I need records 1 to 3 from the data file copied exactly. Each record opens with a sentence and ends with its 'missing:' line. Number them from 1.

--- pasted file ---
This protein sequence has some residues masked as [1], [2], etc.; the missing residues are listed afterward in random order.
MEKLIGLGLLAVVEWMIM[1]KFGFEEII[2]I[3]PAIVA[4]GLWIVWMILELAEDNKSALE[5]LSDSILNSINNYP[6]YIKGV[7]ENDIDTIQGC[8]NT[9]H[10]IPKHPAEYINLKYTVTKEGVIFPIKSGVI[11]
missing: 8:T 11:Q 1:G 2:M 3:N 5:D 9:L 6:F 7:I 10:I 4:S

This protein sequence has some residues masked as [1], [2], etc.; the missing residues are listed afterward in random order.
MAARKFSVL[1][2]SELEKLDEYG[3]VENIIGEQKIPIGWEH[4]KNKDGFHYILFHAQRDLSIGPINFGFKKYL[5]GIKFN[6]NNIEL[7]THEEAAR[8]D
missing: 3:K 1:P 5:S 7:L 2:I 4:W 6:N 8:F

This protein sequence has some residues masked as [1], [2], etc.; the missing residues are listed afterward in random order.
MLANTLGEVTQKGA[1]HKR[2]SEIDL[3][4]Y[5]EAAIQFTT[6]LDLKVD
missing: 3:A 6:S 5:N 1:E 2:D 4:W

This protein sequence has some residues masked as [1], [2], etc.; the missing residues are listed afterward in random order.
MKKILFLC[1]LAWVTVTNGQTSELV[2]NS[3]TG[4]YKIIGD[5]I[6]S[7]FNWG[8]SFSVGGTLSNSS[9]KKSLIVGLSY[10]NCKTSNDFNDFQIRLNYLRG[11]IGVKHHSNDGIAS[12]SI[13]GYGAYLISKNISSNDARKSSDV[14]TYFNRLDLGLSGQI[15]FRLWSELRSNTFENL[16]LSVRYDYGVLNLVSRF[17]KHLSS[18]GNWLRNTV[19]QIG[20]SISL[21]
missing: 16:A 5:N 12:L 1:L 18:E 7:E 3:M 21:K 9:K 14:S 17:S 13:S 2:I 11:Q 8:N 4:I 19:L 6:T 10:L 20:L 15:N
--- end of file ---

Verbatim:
This protein sequence has some residues masked as [1], [2], etc.; the missing residues are listed afterward in random order.
MEKLIGLGLLAVVEWMIM[1]KFGFEEII[2]I[3]PAIVA[4]GLWIVWMILELAEDNKSALE[5]LSDSILNSINNYP[6]YIKGV[7]ENDIDTIQGC[8]NT[9]H[10]IPKHPAEYINLKYTVTKEGVIFPIKSGVI[11]
missing: 8:T 11:Q 1:G 2:M 3:N 5:D 9:L 6:F 7:I 10:I 4:S

This protein sequence has some residues masked as [1], [2], etc.; the missing residues are listed afterward in random order.
MAARKFSVL[1][2]SELEKLDEYG[3]VENIIGEQKIPIGWEH[4]KNKDGFHYILFHAQRDLSIGPINFGFKKYL[5]GIKFN[6]NNIEL[7]THEEAAR[8]D
missing: 3:K 1:P 5:S 7:L 2:I 4:W 6:N 8:F

This protein sequence has some residues masked as [1], [2], etc.; the missing residues are listed afterward in random order.
MLANTLGEVTQKGA[1]HKR[2]SEIDL[3][4]Y[5]EAAIQFTT[6]LDLKVD
missing: 3:A 6:S 5:N 1:E 2:D 4:W